NAMI New Orleans to Hold a Virtual Walk Highlighting A National Day of Hope

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NEW ORLEANS (press release) – Fran Goldstein is no stranger to mental illness. For years, she suffered from bouts of severe depression. Though she managed to graduate from college and handle several jobs, she notes, “I wasn’t fully functioning as the depression would take over. It wasn’t until I was introduced to NAMI New Orleans did I not only find some peace, but I also found my calling. Today, I’m a NAMI-trained mentor and support group leader, and it’s this organization that helped with my recovery. I am so grateful for what they did and the opportunities they have given me, so now I am returning the favor, and I hope to encourage others to do the same.”

What Goldstein is doing is temporarily wearing another hat for NAMI New Orleans. She’s become a fundraiser and virtual team leader for the organization’s upcoming fundraising event. NAMI New Orleans typically holds a large community walk in Audubon Park as its primary fundraiser. Last year, the walk raised more than $100,000, but this year, the in-person walk has been canceled due to COVID-19 restrictions, so NAMI is having a virtual walk. October 10 has been declared A National Day of Hope, and NAMI chapters across the country will hold virtual events and  NAMI hopes to raise $120,000.

“Like so many people, we are now embracing the virtual world, so instead of outright canceling our fundraiser, we are getting creative and embracing the new normal,” explains NAMI New Orleans executive director, Lisa Romback. Just what will a virtual “walk” look like? Romback pauses a second and then, with a chuckle, notes, “It can look like whatever you want it to look like; let your imagination soar. We are encouraging individuals to fundraise or create teams and, through an event, or project, raise funds for a cause that is needed now more than ever because of the mental crisis we are now facing due to COVID.”

Goldstein sees first-hand what the pandemic has done as she’s directly involved in helping those reaching out to NAMI seeking support, and according to Goldstein, that number is growing. “Not only are those with a long history of diagnosed mental illness reaching out, but people who have never been diagnosed with a mental illness are also seeking help as they are experiencing an array of emotions due to the isolation and anxiety the pandemic has caused. This crisis has truly put a spotlight on mental illness and how it can impact anyone, and our call volume is a testament to that.”

And for now, taking calls or hosting virtual support group meetings are all NAMI New Orleans can offer due to lockdown restrictions. Typically, NAMI provides many free services such as support group meetings, family support services, community education and awareness programs, health fairs and offers a drop-in center for those seeking peer-to-peer support. However, all of that is shut down for now, according to Gladys Campbell, NAMI’s Mental Health Navigation Team and Volunteer Coordinator. Daily, she’s also answering calls on NAMI’s helpline and hears of the mental anguish taking place in our community. Her concerns are not only for the present but for the long-term. “I’m afraid a lot of mental health professionals are just going to close down or move due to the financial strains this has taken on everyone. A lack of mental health care is going to present a huge void in our community, leaving those who need help nowhere to turn. I think NAMI is going to be needed now more than ever.”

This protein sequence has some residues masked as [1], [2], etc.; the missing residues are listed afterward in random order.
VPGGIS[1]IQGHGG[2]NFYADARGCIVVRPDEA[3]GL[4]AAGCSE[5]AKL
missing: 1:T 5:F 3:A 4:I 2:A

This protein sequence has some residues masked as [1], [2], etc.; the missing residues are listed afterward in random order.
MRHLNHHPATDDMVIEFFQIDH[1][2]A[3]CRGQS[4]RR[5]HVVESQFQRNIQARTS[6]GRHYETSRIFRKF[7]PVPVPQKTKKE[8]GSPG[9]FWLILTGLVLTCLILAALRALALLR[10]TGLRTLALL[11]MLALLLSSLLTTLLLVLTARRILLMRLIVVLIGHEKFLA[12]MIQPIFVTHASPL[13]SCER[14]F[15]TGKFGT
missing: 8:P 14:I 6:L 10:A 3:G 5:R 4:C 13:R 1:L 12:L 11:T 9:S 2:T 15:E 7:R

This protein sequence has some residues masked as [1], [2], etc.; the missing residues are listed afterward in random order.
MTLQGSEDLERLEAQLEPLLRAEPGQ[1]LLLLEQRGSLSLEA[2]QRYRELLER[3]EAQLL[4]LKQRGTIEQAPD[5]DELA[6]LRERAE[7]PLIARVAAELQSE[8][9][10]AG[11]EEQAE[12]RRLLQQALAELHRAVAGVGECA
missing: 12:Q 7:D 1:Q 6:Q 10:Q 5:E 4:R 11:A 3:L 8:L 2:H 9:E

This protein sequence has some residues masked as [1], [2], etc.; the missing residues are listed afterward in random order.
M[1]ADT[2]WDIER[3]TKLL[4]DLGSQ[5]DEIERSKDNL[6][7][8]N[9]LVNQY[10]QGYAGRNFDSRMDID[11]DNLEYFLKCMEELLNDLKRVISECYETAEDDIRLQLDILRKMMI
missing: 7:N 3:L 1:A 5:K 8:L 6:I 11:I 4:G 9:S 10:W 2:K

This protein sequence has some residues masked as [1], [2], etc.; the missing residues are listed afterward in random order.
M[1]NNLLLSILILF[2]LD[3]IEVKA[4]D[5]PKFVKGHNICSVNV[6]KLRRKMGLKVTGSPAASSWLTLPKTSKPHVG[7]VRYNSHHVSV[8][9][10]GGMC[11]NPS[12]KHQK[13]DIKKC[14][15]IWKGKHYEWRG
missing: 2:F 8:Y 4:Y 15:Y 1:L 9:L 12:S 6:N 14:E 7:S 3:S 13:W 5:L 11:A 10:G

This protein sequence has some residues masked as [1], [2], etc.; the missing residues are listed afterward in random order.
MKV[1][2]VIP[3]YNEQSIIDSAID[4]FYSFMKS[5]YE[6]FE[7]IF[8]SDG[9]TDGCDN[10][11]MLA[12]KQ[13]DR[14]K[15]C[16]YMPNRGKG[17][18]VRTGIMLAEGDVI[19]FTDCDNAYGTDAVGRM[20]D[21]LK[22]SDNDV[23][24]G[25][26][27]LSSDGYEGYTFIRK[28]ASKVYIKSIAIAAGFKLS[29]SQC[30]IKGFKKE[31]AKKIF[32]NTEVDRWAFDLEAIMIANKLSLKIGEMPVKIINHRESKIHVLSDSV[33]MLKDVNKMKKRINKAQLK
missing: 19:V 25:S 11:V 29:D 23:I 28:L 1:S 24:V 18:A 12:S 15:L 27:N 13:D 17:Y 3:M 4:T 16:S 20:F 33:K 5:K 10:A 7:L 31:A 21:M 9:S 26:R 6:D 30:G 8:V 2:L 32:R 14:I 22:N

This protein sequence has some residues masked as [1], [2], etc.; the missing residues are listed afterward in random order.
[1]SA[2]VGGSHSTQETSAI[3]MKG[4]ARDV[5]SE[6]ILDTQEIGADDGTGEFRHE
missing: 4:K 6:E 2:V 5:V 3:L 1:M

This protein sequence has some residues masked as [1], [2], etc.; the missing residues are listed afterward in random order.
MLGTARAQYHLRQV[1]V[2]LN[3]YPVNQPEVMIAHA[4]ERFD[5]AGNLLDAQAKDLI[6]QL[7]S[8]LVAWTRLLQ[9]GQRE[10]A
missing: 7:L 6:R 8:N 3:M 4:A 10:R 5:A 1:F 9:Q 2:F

Romback is also aware of the long-term impact and says that’s why this year’s fundraiser is crucial as they foresee the continued growth in their free services. As for ideas on what people can do to help, Romback says individuals can work on a project by themselves to raise funds or create a virtual team and event. The first step is to register either as an induvial or a team; there is no fee to register.  Some ideas being shared are:

  • Walking 3,500 steps, either through your neighborhood or on a treadmill, and ask for donations
  • Holding a virtual team bake-off and selling the goodies
  • Hosting a virtual paint and sip party with team members paying a fee

Looking back on her personal journey with mental illness, Goldstein has wasted little time in creating a virtual team and has already garnered nearly three thousand dollars in donations, all of which she knows will be put to good use. “I am who I am today because of NAMI. I was afraid to venture into the real world, but then I started working for NAMI, and it’s changed my life and now I am able to help others and hopefully change their lives for the better.”

For more information on how individuals or teams can help with this year’s virtual walk, click here or email walks@namineworleans.org or call 504-896-2345.

 

 

 

Categories: Lagniappe